NASA/JPL/Malin Space Science Systems
Small dust storms are common in the south polar region during summer. This Mars Global Surveyor (MGS) Mars Orbiter Camera (MOC) image shows an example of a south polar dust-raising event caught by the narrow angle camera. The small, somewhat circular features at the lower right of the frame are pits in the martian surface. Moving from the bottom to top of the image, first there is a view of the pitted surface, followed by a zone of long, thin streamers of dust being lifted from the surface, followed by---at the top one third of the image---the billowy clouds of the dust storm. This image is important because it shows long, thin streamers of dust actually being raised from the martian surface to feed the dust storm. The picture is located near 87.0°S, 170.6°W. The area shown is about 3 km (1.9 mi) wide; sunlight illuminates the scene from the upper left.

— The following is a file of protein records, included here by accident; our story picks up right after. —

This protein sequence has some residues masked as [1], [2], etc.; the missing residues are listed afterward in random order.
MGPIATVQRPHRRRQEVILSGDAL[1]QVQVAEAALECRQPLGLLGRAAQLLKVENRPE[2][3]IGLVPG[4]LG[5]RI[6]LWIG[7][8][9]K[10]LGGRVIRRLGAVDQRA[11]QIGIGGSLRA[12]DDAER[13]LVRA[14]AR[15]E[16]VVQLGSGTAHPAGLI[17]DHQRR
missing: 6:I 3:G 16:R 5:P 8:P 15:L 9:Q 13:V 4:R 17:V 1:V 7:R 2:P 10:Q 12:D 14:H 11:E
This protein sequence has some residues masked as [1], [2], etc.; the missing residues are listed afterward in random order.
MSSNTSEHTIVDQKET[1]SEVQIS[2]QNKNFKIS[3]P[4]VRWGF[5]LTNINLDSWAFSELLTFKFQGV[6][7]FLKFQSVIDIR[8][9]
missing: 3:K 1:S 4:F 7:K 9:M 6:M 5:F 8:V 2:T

Malin Space Science Systems and the California Institute of Technology built the MOC using spare hardware from the Mars Observer mission. MSSS operates the camera from its facilities in San Diego, California. The Jet Propulsion Laboratory's Mars Surveyor Operations Project operates the Mars Global Surveyor spacecraft with its industrial partner, Lockheed Martin Astronautics, from facilities in Pasadena, California and Denver, Colorado.